Two seasons ago, the outside linebacker position for the Kansas City Chiefs was as limited of a group as you’ll often find in NFL circles. Today, fierce competition has a talented veteran on the outside looking in.
A quick trip back to Herm Edwards final season as the Chiefs head coach in 2008 unveils a total mess — that’s quite obvious with a team that managed a measly two wins. The starters at LB for that season reveals (some of) the reasons why: Pat Thomas, Rocky Boiman, old Derrick Johnson, Demorrio Williams. All four made their way into the starting line-up for multiple games and achieved disastrous results — failing to provide much help via the running or passing game, and providing only two total quarterback sacks. Two.
How times have changed under new head coach Todd Haley, just two seasons later. Scott Pioli has brought in the right talent at several positions, which certainly makes it easier on the linebacking corps, but he’s also brought in the right coaches. Tamba Hali made the switch from defensive end and the results have been nothing short of revelatory, with the former Penn State draftee becoming one of the greatest pass rushers in the NFL. Derrick Johnson has finally lived up to his first round grade with a strong all-around game and an athleticism few linebackers possess.
On the other side, Mike Vrabel came over from the New England Patriots in a trade with Matt Cassel for a second round and immediately established himself as a solid veteran on the field, but also a strong vocal leader off of the field. It’s one thing to have a solid coach come in like Romeo Crennel to establish the proper schemes and defensive gameplan. It’s yet another to have experienced veterans who have been through Super Bowl winning seasons to help establish a new culture among players. Vrabel was a strong addition both on and off the field.
So where do things stand now for a veteran like Vrabel, who is a free agent who also experienced some unexpected legal issues after an arrest at an Indiana casino this offseason? Typically a young, promising team brings in a player like Vrabel to establish the new culture and provide leadership. But are the Chiefs past their need for a player like that? At what point does a team develop enough new leadership to allow other veterans past their playing prime to move on? That seems to be the point of tension where the Chiefs stand with Vrabel.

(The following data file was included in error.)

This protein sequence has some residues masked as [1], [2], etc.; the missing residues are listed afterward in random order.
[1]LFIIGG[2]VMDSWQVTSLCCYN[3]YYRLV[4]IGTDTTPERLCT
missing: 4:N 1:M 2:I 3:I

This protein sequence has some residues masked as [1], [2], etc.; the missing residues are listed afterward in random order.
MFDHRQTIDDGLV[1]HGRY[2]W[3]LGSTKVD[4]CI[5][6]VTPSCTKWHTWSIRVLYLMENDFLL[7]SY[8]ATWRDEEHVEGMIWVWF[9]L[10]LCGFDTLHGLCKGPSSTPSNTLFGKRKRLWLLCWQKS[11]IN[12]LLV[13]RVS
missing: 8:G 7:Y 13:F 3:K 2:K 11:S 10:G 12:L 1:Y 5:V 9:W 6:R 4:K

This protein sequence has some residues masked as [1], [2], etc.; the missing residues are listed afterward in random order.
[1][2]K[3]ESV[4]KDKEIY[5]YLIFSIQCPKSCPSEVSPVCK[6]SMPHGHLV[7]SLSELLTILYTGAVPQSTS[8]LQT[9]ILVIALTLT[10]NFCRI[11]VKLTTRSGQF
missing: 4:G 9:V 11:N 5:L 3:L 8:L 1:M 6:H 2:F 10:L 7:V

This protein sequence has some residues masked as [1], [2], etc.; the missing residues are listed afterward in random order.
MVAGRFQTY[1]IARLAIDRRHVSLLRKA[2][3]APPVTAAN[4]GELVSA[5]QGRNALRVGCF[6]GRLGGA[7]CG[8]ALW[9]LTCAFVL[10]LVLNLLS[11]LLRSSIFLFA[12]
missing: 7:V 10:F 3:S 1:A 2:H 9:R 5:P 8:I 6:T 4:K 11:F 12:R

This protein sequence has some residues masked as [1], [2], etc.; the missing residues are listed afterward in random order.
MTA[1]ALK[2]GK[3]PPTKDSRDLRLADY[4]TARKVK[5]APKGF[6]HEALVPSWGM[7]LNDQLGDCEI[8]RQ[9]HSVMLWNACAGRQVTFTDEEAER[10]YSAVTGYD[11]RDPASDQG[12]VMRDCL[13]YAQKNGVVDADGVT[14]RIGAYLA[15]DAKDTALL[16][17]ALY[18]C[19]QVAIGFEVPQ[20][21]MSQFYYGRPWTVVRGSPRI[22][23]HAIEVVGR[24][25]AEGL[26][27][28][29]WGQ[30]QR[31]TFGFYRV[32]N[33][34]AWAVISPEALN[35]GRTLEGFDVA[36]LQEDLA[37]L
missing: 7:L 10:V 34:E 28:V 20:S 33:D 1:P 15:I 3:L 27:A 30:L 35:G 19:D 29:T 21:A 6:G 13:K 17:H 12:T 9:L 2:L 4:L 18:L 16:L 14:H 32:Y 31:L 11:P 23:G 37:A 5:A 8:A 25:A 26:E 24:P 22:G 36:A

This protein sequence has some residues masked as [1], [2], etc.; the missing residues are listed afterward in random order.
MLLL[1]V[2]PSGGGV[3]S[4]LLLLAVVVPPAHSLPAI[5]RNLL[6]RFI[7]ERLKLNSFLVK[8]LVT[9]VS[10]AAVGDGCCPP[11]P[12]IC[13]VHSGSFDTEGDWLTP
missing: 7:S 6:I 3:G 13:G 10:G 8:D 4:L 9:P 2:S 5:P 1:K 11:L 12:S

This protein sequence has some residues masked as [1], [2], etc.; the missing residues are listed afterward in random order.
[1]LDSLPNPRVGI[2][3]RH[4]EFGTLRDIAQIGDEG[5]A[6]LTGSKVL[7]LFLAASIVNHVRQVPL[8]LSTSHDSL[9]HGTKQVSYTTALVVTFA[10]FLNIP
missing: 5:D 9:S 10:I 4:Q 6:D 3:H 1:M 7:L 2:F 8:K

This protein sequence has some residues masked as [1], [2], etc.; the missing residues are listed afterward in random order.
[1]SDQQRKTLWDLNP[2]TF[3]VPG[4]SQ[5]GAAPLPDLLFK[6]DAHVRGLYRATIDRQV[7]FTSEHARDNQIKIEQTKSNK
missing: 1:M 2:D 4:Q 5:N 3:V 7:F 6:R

My hunch is that Haley and Pioli would both still love to have Vrabel in the locker room at all times and on the field at varied intervals. Haley’s love for veteran guys like Thomas Jones is made clear each and every week in the media (and on the field), but the roster is looking pretty crowded on that opposite side from Tamba Hali, who is clearly an asset on every defensive down. Simply put, is there room for Mike Vrabel anymore?
Andy Studebaker just signed a three-year contract extension that will keep him in Kansas City through the 2013 season. The Chiefs also added Georgia pass rusher Justin Houston in this year’s draft with the hopes that he will become a force like Hali on the opposite side. Both Studebaker and Houston have strong pass rushing skills which will keep them on the field in certain situations and if either can show they’re a force against the running game at Vrabel’s level, then it’s possible he doesn’t see the field much at all — perhaps a sign that Chiefs are ready to move on.
We’ll soon find out whether or not Vrabel will be back in the fold for a third season with the Chiefs, and it’d be a smart move to keep Vrabel around in some limited capacity. It’s also clear, however, that the talent on the field has reached a tipping point with younger guys ready to seize their opportunity with more playing time.